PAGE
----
It appears from the evidence that plaintiff admitted that defendant held the note as security for what he owed the estate, and said it was good for all that he owed the estate.

At the request of the plaintiff, the court instructed the jiuy as follows:

1st. If the jury shall believe, from the evidence, that the note in controversy was owned by the plaintiff on the 21th day of January last, and that he was entitled to the possession of said note at that time, and the plaintiff made a demand upon the defendant for the note when the jdaintiff avbs entitled to the possession, and before the commencement of this suit, and that the defendant refused to give up the note when demanded, then they Avill find for the plaintiff.

2d. If the jury shall believe, from the evidence, that the note in question was in possession of the defendant, and the plaintiff was the owner thereof, and entitled to the possession at the time this suit Avas commenced, and the same was demanded of the defendant before the commencement of this suit, and he refused to give it up, then it is evidence of a conversion by the defendant, and conclusive against him if not rebutted or explained, and the verdict should be for the plaintiff.

The folloAving instruction Avas given by the court upon its own volition:

“ The rule of damages in this case, if the jury should believe, from the evidence, that the defendant has been guilty of a conversion of the note, will be the value of the note at *511the time of the alleged conversion, and interest from that date to the present time at six per cent.”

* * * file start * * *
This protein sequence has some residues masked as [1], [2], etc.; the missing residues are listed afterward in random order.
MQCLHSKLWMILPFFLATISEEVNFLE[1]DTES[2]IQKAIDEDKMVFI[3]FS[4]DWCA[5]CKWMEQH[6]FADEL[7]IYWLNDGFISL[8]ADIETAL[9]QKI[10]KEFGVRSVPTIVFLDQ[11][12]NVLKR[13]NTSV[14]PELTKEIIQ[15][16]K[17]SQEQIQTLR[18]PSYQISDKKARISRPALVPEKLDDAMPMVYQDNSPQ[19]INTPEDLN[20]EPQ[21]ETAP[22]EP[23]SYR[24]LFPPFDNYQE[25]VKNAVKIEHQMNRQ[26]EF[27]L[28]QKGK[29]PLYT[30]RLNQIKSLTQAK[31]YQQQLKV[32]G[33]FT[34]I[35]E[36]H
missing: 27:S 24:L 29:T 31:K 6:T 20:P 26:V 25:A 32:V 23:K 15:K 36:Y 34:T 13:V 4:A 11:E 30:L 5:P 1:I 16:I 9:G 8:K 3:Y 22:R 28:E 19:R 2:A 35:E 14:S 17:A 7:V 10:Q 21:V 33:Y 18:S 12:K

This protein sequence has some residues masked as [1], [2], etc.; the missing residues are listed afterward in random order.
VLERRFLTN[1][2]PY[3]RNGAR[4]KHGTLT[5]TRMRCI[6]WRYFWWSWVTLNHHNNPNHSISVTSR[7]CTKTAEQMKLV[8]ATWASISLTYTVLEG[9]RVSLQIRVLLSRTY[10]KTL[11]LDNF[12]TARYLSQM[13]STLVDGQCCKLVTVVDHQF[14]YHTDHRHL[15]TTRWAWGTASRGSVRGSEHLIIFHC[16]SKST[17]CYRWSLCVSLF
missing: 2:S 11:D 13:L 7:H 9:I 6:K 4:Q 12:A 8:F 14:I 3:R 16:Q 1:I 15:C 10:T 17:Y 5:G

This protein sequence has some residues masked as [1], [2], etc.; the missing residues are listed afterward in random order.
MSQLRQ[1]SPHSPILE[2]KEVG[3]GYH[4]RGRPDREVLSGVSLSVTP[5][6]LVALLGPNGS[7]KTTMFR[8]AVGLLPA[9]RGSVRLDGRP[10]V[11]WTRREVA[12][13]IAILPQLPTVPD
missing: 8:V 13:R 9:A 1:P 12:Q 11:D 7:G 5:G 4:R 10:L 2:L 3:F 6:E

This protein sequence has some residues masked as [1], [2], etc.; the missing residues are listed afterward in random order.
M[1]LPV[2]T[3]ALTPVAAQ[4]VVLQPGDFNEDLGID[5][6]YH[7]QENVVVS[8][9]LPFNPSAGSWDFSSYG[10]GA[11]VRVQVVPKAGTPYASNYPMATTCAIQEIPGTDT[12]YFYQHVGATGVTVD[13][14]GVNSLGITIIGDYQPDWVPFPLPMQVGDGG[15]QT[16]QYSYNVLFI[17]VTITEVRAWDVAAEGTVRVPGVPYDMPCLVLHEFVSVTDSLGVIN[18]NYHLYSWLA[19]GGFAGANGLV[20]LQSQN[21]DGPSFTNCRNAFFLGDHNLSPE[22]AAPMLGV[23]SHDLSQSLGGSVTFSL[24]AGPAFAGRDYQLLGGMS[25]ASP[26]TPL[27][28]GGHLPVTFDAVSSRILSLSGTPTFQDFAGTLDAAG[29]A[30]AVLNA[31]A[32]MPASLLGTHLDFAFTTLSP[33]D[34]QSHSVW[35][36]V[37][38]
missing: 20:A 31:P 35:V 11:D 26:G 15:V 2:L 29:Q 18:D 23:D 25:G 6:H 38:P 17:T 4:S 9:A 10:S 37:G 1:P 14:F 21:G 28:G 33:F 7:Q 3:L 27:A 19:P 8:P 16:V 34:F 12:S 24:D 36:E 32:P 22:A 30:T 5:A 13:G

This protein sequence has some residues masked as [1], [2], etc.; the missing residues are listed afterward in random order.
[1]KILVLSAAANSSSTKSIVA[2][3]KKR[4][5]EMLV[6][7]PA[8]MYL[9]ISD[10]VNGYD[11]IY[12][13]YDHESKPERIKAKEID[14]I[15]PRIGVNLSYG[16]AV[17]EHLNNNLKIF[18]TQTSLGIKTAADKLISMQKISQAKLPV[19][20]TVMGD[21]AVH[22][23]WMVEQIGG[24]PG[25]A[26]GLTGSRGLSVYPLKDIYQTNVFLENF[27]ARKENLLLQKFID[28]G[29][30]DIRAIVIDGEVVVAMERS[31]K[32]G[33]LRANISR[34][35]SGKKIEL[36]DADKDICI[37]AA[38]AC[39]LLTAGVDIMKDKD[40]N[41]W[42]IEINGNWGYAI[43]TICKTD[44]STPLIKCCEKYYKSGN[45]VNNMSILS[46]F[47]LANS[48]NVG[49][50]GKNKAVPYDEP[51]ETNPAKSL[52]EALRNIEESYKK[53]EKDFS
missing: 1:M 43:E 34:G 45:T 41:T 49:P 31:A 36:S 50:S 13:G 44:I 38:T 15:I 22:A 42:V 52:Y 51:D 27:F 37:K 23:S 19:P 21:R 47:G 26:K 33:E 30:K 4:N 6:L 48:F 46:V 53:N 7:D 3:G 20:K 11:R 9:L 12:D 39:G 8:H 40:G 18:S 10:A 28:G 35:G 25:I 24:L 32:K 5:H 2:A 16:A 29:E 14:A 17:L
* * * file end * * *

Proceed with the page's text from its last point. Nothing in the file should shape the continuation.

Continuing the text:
The defendant asked the court to give the following instructions to the jury:

1st. If the jury believe, from the evidence, that the note in suit was held by the defendant at the time of the commencement of this action as a collateral security for the plaintiff’s indebtedness to the estate of Andrew Combs, and that the note was so held by the said defendant with the plaintiff’s knowledge and consent, then the plaintiff is not entitled to recover in this action, and the defendant should be found not guilty.

2d. If the jury believe, from the evidence, that the plaintiff was indebted to the estate of Andrew Combs at the time this suit was brought, and that the note in suit was held by the defendants as collateral security for the plaintiff’s indebtedness aforesaid to the estate of said Combs, and that said note was so held by said defendant with the plaintiff’s knowledge and consent; in that case the plaijitiff cannot recover in this action.

And it makes no difference as to the rights of the parties in this case, whether the note in suit had been originally pledged by the plaintiff to Combs himself for the purpose above mentioned, and that it passed from Combs’ possession to that of the defendant upon the same trust, or whether it was originally left with the defendant by the plaintiff himself as a security for Combs’ benefit, provided the jury are satisfied, from the evidence, that the plaintiff [agreed and consented to the defendant’s retaining the said note as collateral security for an indebtedness of plaintiff to Combs and] has expressly recognized the right of the defendant to hold the note for the purpose aforesaid.